7 Proc. ISC ’08, Taipei – Confusion sets: certain characters such as the number “zero” and the letter “O”, or the number “one”, the upper case “I” and lower case “L” can be hard to tell apart when context is removed. e.g. [] {} ) cannot be sent by SMS (see e.g. [5]). – SMS restrictions: certain characters ( Unfamiliar keyboards: layout for the position of special characters varies greatly on interna- – tional keyboards. Some characters requiring meta-keys ( etc ) can be Shift, Alt, Alt-Gr e.g. very hard to find. It is important to exclude confusion sets. This is especially the case if the user carries the OTP list on his cell phone, since we have no control whatever over the fonts in which the OTP will be displayed. We require that every password map to an OTP that is unambiguously readable on any display. This rules out “O” and “0” etc . The set of characters that cannot be sent by SMS must be excluded from any mapping we produce. Since the phone will merely receive and display we have no opportunity to perform any mappings there. Finally, even common special e.g. characters such as “@” can be hard to find on an unfamiliar keyboard ( on many keyboards it requires pressing the Alt-Gr key which often causes confusion since Alt-Gr does not exist on US keyboards). The problem is compounded when the meta keys such as SHIFT, Alt, Alt-Gr, Esc etc are labeled in a language or alphabet unfamiliar to the user. While we wish to support the minority of users who have unusual characters in their passwords we do not wish to force a user with a simple password such as “Snoopy2” to search for characters like “%” and “¿” on the keyboard in a Chinese internet caf ́e. To avoid any and all confusion, we restrict the output OTPs to use only capital letters and digits, not including the above mentioned characters: “0”, “O”, “I”, and ”1”. Therefore the valid characters are easily identifiable: ABCDEFGHJKLMNPQRSTUVWXYZ23456789. Call this set D . This gives us 32 characters, enough to carry 5 bits of information per character. So we have an input password with characters drawn from an alphabet of 128 symbols N ( i.e. the set C ). We wish to map to an OTP drawn from an alphabet of 32 symbols ( i.e. the set D ). Clearly the OTP must be longer than the input password. We transform the input password to a string of 7 N bits, and encrypt those bits using the one time encryption pad. We then map the result (5-bits at time) to a password OTPi with M symbols drawn from an alphabet M ceil (7 N/ 5) characters. Thus the procedure of only 32 symbols. Clearly, OTPi will have = N M to an OTP from maps a password from C D For example the 9 character input password . “ { Qp#oL { 4s” might map to the 13 character OTP “RM8BQ47AAKW3U.” The OTP contains only characters that are unambiguously readable on any display and easily found on any keyboard. We then repeat the process with different encryption keys to produce each of the desired OTPs. For decoding, we follow the reverse procedure. Pseudo-code for this encoding is given in Section A.1. To decrypt the password, the URRSA server needs only to know which encryption key was used. The url and userID pair allows this to be determined. After receiving this information, the server checks which was the last key used and informs the user which OTP to use next. This information is all that is required to tell the Service which key to use (see Section 4.2), and to guarantee that service and User are in sync. Since the service merely decrypts and forwards no authentication of the user with the service is required. As described each input password of a length N would map to an OTP of length M = ceil (7 N/ 5) . However, since we know that a majority of users choose weak passwords [14] this is actually somewhat wasteful. The two passwords “snoopy” and “G(r!e9” will map to the same length. If we Huffman encode [30] the plaintext password before encryption and mapping we can reduce the length of the average OTP that must be typed. Huffman decoding is done at login time. Note that we have not weakened user passwords in so doing; we have merely ensured N C that weak passwords from will be mapped to the shortest possible strong password. It is also worth noting that password strength does not necessarily increase security when password stealing attacks such as phishing and keylogging are the main threats [16]. 7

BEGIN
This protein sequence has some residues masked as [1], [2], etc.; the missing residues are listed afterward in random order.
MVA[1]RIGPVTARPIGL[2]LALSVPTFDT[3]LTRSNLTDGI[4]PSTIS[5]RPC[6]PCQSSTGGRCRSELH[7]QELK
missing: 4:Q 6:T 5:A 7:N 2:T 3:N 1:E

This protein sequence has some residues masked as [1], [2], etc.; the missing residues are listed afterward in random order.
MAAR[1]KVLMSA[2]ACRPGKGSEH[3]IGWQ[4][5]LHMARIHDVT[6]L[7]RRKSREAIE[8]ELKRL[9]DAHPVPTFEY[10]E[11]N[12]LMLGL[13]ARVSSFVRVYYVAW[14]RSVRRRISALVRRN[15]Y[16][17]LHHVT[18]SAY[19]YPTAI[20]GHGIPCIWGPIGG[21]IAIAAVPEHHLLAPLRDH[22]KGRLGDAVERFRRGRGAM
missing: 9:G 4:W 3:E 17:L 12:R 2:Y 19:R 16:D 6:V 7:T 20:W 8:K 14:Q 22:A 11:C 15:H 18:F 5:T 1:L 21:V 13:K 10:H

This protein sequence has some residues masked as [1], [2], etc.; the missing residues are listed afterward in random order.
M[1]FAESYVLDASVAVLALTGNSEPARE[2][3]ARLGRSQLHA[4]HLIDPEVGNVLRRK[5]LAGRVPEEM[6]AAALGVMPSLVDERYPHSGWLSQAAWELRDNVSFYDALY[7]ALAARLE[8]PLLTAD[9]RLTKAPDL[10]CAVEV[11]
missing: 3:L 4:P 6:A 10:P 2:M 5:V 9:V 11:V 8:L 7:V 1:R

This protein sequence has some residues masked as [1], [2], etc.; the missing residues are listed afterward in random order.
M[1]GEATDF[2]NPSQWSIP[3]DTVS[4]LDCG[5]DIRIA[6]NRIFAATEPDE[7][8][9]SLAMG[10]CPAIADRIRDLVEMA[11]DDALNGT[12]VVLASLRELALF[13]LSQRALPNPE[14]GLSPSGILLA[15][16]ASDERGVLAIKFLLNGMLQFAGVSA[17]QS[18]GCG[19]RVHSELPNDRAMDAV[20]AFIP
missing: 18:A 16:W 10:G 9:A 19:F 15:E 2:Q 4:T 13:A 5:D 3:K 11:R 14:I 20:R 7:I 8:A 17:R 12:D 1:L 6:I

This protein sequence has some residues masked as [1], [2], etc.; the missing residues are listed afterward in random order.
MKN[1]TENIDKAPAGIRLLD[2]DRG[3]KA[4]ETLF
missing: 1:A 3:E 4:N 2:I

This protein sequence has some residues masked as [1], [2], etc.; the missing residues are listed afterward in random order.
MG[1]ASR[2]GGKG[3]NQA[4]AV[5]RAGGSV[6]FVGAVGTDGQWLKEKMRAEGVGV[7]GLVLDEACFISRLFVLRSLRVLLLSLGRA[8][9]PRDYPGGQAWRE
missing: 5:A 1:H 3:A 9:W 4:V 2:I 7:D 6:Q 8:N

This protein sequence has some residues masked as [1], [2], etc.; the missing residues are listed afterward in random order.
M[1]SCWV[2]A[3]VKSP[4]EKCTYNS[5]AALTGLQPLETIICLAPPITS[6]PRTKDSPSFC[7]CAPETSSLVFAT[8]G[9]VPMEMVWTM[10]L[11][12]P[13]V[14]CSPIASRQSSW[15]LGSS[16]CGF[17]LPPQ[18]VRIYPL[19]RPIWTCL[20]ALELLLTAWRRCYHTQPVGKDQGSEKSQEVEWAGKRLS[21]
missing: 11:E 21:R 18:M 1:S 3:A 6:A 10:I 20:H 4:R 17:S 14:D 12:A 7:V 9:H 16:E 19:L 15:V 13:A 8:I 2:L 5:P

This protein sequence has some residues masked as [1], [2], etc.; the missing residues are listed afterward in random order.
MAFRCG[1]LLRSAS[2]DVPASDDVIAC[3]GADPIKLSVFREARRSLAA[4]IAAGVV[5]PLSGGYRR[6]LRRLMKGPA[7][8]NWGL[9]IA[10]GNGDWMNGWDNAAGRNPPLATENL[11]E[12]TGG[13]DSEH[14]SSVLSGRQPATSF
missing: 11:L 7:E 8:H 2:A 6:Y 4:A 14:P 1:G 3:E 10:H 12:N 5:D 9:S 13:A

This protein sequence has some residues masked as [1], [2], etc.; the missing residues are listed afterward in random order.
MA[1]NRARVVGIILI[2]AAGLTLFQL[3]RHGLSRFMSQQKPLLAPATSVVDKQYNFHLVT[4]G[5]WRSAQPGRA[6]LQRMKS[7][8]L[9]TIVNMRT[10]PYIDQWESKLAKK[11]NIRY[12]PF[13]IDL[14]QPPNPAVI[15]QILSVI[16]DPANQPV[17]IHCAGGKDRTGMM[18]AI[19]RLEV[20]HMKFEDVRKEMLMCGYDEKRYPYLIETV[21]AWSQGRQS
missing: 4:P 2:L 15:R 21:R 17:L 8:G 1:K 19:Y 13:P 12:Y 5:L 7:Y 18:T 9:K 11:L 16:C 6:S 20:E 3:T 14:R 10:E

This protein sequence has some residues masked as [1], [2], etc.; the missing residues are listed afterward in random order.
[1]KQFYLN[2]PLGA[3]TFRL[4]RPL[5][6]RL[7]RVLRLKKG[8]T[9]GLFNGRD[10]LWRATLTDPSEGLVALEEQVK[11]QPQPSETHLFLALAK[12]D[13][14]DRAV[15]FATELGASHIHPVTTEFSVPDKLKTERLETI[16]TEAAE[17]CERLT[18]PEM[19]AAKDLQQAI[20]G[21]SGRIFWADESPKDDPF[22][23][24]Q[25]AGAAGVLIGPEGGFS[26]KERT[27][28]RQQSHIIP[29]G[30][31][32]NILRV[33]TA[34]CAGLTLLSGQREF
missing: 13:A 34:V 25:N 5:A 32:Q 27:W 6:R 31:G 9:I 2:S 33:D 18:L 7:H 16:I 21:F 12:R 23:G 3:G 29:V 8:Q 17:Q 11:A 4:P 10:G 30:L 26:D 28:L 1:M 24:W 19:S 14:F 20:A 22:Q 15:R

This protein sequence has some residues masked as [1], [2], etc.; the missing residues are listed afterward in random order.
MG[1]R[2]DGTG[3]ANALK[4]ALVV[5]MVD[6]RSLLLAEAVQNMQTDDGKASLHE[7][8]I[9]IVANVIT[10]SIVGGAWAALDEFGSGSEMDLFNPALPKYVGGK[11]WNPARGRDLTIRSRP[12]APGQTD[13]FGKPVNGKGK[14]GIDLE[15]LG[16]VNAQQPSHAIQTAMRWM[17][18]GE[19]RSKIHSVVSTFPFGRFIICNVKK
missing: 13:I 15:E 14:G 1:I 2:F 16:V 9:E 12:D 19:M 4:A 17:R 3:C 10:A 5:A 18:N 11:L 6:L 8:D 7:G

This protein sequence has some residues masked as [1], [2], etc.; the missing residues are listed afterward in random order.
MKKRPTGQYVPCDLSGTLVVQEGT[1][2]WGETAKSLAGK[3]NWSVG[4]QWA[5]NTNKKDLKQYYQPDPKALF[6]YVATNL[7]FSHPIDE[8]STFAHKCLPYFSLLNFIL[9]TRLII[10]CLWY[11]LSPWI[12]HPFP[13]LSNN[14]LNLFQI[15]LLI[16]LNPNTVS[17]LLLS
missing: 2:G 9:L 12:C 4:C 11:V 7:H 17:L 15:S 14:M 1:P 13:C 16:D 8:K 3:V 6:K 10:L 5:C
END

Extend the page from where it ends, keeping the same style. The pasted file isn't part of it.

8 Proc. ISC ’08, Taipei 3.2 User Experience http:// { } /OTPLogin login page at the webserver and enters The user merely navigates to URRSA first the url and userID of the account he wishes to access (this allows the proxy to retrieve the k keys used to generate that user’s one-time passwords). The user then enters the -th OTP from his OTP list, allowing the server to decrypt and temporarily store the true password. The user’s { URRSA browser is directed to open } (which directs our server to fetch the registered https:// 1 login page). The user need type nothing further and merely clicks the submit button and login proceeds. Observe that the URRSA service does not authenticate the user. It has no need to, since it does not know any of the user’s passwords and merely decrypts and forwards. i.e. If we compare the user experience between logging in directly ( navigating directly to the login server and risking a keylogger) and using our service we find as follows (we will use PayPal https://www.paypal.com as an example). To go directly to the login server the user types in the address bar and then his userID and password and clicks submit. To login using our service http:// { URRSA } /OTPLogin in the address bar, then types the user types and www.paypal.com his userID at the loaded page and submits. A new page loads on which he enters the requested OTP and submits. Finally, when the https:// { URRSA 1 } page loads (which will be a copy of the https://www.paypal.com just loaded by the service) he clicks submit one more time. Thus it can be seen that the additional burden on the user is not very great: the user has one additional URL to type, and two additional clicks. The sequence of events is detailed in Section A.2. 3.3 Acting as a MITM Webservice The MITM service that URRSA performs can be regarded as a reverse proxy [23]. Conceptually (if we dealt only with static HTML pages) a reverse proxy works by fetching a first document for the client and translating all links therein to again go through the proxy. For example if the client wants https://www.abc.com/foo it would instead ask for https:// { URRSA } 1 . The proxy /foo receives the request and forwards to the server at www.abc.com ; the server delivers the request to the proxy, which passes it back to the client browser. This is not to be confused with a HTTP proxy, where the browser is configured to direct all traffic to the proxy [23]. Reverse proxies are also sometimes known as CGIproxies after a particularly popular family of implementations [6]. While conceptually simple, reverse proxying modern web-sites is a complex task. Examples of reverse proxy can be seen at any of a number of anonymizing web proxies. However most anonymizing proxies offer a somewhat brittle experience [26]. In particular dynamically generated links are often handled incorrectly, and missing images and broken links are a common experience. In addition many are unable to handle SSL traffic successfully, certificate errors are common, and cookies do not always get correctly assigned. We are unaware of a single anonymizing reverse proxy that is robust enough to handle the complicated request/response stream that occurs during an authentication. We are able to simplify the problem by attempting considerable less generality than anonymiz- ing reverse proxies offer. Rather than reverse proxy for any possible domain, and all the links therein we seek to handle only the limited number of domains and sub-domains encountered during login at a site. A login server generally has links to fewer external domains than a con- ventional site ( e.g. when logging into www.PayPal.com a user sees essentially only content from the PayPal and PayPalObjects domains while loading www.nytimes.com involves as many as ten distinct domains). So our task will be to translate only for the domain(s) to which the user is authenticating and not for a plurality of sites. 8